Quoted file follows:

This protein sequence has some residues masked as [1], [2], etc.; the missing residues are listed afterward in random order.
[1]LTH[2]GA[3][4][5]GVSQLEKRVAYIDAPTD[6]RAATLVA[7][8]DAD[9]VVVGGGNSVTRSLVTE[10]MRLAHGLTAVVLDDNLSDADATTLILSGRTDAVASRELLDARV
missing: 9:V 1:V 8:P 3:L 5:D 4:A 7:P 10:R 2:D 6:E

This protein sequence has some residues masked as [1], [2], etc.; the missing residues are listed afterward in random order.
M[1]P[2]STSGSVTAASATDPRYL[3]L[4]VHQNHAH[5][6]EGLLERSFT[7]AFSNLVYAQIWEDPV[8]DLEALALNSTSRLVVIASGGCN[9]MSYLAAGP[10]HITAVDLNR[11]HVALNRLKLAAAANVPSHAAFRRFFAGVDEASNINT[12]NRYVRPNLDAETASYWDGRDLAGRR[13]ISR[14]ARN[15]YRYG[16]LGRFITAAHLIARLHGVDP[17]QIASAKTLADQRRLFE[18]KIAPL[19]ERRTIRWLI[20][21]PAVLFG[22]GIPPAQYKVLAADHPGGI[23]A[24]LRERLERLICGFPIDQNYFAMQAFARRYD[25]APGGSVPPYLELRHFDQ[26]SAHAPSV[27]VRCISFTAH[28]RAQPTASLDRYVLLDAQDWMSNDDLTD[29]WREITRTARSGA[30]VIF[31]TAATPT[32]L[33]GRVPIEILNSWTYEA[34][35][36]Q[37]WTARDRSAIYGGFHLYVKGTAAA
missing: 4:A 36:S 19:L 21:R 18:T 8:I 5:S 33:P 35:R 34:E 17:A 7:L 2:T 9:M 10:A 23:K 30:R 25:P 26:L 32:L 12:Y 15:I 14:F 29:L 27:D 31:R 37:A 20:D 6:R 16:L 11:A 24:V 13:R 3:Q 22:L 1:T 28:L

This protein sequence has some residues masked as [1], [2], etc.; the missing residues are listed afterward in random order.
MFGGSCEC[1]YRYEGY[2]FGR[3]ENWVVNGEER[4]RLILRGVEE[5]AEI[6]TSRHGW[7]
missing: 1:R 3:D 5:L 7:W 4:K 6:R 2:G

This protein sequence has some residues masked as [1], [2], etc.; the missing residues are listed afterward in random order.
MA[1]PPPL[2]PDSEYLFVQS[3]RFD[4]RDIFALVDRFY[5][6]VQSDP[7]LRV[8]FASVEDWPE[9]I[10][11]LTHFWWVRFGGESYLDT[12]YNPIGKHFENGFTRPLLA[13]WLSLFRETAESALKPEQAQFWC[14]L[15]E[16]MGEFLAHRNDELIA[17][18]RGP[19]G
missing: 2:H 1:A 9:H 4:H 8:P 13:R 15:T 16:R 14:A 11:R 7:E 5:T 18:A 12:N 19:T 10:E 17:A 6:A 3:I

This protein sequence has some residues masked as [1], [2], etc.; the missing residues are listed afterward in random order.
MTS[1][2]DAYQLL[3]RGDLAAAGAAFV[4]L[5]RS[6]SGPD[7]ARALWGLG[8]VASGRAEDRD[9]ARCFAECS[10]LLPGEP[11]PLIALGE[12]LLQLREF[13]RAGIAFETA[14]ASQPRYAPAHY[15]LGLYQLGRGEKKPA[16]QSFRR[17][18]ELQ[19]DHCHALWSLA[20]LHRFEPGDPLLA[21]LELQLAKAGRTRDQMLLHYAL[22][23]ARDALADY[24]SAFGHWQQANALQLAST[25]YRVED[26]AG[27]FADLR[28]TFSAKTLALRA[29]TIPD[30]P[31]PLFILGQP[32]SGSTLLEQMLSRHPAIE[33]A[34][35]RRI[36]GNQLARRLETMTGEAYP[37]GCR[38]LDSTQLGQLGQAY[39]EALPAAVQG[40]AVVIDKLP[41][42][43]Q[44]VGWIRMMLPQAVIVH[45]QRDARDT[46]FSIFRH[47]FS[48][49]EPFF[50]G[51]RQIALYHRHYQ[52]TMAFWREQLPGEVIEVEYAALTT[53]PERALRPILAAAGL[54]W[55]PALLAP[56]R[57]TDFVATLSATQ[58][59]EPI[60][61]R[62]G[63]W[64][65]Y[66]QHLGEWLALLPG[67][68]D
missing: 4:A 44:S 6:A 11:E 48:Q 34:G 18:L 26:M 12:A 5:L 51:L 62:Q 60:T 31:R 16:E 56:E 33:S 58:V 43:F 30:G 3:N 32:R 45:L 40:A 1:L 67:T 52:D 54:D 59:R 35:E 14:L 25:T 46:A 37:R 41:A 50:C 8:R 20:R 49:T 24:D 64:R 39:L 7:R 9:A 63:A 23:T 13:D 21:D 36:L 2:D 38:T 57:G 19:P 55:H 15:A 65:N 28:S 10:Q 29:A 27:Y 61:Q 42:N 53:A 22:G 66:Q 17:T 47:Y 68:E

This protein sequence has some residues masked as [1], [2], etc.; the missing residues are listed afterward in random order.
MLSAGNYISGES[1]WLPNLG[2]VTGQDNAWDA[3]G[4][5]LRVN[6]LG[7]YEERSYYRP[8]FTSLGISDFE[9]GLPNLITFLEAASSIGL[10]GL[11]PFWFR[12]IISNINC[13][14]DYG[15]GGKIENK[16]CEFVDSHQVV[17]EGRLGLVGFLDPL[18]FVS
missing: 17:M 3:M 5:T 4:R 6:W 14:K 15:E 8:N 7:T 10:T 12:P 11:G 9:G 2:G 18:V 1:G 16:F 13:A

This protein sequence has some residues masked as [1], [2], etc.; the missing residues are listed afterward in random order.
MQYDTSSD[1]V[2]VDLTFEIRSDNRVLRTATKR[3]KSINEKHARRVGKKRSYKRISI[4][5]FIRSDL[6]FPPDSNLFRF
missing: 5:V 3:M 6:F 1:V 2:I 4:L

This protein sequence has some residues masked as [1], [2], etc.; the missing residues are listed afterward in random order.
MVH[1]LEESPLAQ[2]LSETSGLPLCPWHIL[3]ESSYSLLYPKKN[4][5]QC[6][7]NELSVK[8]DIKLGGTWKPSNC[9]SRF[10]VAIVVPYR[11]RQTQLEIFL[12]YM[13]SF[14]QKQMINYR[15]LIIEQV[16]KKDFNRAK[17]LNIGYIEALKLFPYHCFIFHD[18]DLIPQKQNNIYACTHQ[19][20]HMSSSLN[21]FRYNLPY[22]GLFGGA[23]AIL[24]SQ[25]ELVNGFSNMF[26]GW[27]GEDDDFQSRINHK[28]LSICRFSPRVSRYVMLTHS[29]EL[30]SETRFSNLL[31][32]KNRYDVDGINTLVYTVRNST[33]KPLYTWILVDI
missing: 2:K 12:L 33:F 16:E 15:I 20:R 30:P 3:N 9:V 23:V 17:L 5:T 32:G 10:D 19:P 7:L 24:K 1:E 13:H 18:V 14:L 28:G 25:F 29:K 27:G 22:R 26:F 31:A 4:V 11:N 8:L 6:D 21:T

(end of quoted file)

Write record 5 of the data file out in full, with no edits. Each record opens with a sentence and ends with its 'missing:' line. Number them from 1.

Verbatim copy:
This protein sequence has some residues masked as [1], [2], etc.; the missing residues are listed afterward in random order.
MTS[1][2]DAYQLL[3]RGDLAAAGAAFV[4]L[5]RS[6]SGPD[7]ARALWGLG[8]VASGRAEDRD[9]ARCFAECS[10]LLPGEP[11]PLIALGE[12]LLQLREF[13]RAGIAFETA[14]ASQPRYAPAHY[15]LGLYQLGRGEKKPA[16]QSFRR[17][18]ELQ[19]DHCHALWSLA[20]LHRFEPGDPLLA[21]LELQLAKAGRTRDQMLLHYAL[22][23]ARDALADY[24]SAFGHWQQANALQLAST[25]YRVED[26]AG[27]FADLR[28]TFSAKTLALRA[29]TIPD[30]P[31]PLFILGQP[32]SGSTLLEQMLSRHPAIE[33]A[34][35]RRI[36]GNQLARRLETMTGEAYP[37]GCR[38]LDSTQLGQLGQAY[39]EALPAAVQG[40]AVVIDKLP[41][42][43]Q[44]VGWIRMMLPQAVIVH[45]QRDARDT[46]FSIFRH[47]FS[48][49]EPFF[50]G[51]RQIALYHRHYQ[52]TMAFWREQLPGEVIEVEYAALTT[53]PERALRPILAAAGL[54]W[55]PALLAP[56]R[57]TDFVATLSATQ[58][59]EPI[60][61]R[62]G[63]W[64][65]Y[66]QHLGEWLALLPG[67][68]D
missing: 4:A 44:S 6:A 11:E 48:Q 34:G 18:L 26:M 12:A 5:L 51:L 62:Q 60:T 31:R 16:E 56:E 33:S 58:V 43:F 30:G 3:N 32:R 45:L 40:A 1:L 67:T 52:D 54:D 59:R 35:E 14:L 25:T 46:A 37:R 41:A 50:C 8:R 20:R 49:T 24:D 64:R 39:L 7:R 9:A 63:A 23:T 13:D 21:D 36:L 2:D 38:T 57:G 19:P 55:H 15:A 65:N 28:S 10:Q 29:A 27:Y 61:Q 42:N 53:A 22:G 66:Q 17:T 47:Y 68:E